Third, a camellia in a container will require fertilization. The easiest solution is to purchase a commercial camellia azalea fertilizer using it as directed on the label. These products are to be used only during the growing season — April through September. Never feed a dry plant and be careful not to over feed especially during hot weather (over 90 degrees). A popular alternative is to use cotton seed meal during the growing season. It is organic and much less likely to burn the plant. A successful alternative is to use four parts cotton seed meal to one part iron. This will keep the foliage green and flower colors vibrant especially the reds. Note how much nitrogen is combined with the iron. An N=2 or 3 is optimal and one over 10 can be dangerous as it is combined with the nitrogen in the cotton seed meal for a total exceeding 15.

A fourth method is to use a liquid fertilizer formulated for acid loving plants that can be applied with a watering can or foliage spray during the growing season. The best example is Miracle-Gro for azalea, camellias and rhododendrons. Please note that Miracle-Gro contains a high level of nitrogen — nitrogen 30; phosphate 10 and potassium 10 and all the iron and trace elements needed for healthy camellias. Therefore, I recommend cutting the manufactures amount in half especially for small plants and non reticulata hybrids. Do not use it when temperatures are above 90 degrees. Since my goal is to produce winning flowers for Camellia show, I use Miracle-Gro for camellias and azaleas every two weeks, four to six times ending in the middle of June. During the rest of the summer growing season I use cotton seed meal every 45 days. During the dormant season from October through February when buds are developing and blooms appear a 2-10-10 fertilizer is applied.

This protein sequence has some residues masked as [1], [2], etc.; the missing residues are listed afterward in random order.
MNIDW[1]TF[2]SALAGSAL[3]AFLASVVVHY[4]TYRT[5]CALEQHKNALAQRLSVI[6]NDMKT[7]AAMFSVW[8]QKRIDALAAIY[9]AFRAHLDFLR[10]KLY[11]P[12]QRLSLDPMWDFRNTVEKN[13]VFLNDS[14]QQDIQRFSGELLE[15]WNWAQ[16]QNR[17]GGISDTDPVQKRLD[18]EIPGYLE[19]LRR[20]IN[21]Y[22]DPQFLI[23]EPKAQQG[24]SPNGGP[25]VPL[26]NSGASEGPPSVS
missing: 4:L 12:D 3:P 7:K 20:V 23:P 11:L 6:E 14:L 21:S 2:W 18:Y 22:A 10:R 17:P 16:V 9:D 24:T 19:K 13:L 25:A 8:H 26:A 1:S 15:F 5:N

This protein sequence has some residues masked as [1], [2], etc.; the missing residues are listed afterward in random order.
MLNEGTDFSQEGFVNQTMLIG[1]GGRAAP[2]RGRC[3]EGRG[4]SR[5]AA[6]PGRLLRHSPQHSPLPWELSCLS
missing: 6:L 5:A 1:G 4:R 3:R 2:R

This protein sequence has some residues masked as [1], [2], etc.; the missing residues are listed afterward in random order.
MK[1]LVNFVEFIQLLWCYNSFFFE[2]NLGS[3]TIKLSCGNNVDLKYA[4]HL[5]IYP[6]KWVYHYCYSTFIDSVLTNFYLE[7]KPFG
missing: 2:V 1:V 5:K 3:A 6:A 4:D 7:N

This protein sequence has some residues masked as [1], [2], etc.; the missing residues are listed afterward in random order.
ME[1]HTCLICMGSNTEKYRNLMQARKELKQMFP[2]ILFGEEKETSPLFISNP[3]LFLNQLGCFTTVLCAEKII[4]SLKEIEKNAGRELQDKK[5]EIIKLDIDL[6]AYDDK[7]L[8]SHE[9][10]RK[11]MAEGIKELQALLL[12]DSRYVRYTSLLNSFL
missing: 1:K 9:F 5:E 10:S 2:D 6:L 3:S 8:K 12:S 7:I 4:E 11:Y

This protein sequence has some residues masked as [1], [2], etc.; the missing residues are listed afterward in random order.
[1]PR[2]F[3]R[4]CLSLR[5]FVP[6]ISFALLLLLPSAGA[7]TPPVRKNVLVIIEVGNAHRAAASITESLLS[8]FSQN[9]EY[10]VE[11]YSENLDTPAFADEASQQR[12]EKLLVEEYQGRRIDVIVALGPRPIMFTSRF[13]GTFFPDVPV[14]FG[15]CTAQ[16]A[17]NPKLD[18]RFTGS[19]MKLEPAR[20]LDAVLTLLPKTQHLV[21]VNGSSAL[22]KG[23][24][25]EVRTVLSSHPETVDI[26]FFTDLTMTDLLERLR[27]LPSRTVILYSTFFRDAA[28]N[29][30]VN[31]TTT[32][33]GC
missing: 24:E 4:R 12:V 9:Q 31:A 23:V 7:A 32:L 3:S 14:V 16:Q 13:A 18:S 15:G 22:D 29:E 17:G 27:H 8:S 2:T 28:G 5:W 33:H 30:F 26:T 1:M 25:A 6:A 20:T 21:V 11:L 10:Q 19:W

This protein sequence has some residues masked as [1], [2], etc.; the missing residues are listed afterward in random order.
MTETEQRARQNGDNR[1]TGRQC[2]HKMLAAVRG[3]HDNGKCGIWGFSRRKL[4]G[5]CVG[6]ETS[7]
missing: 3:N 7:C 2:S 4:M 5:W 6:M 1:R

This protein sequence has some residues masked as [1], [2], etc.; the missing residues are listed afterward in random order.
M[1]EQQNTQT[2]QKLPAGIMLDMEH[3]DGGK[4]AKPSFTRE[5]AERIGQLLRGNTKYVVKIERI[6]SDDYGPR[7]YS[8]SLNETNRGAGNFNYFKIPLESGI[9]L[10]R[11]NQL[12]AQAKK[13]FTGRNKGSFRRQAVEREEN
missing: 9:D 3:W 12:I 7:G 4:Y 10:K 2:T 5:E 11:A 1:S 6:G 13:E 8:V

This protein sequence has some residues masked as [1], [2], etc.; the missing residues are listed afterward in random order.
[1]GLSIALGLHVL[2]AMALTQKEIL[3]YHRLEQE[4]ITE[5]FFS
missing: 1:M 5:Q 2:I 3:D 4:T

A number of other Southern California Camellia show exhibitors begin the growing season with an application of fish emulsion, followed by four parts cotton seed meal, one part iron and one part blood meal every 45 days during the growing season and 2-10-10 during the dormant season every 45 days.

Camellia seedlings grown in pots require fertilizing once the seed has been absorbed. Cotton seed meal is acceptable but the commercial dry fertilizers may be too strong for “babies”. I prefer a liquid starter fertilizer applied every two weeks during the growing season which is cut in half during the dormant season. The objective is to keep the nitrogen level low (N=2 and never above 3) during dormancy. This is the period for bud and flower development in camellias so some phosphate and potash is desirable.

Finally, take time to enjoy your flowers. Blooms may be cut and used to decorate your home. One or a collection of blooms floated in a shallow bowl with water makes an attractive centerpiece. A container plant may be moved to a patio or window to better show its flowers as long as it is outdoors and has shade.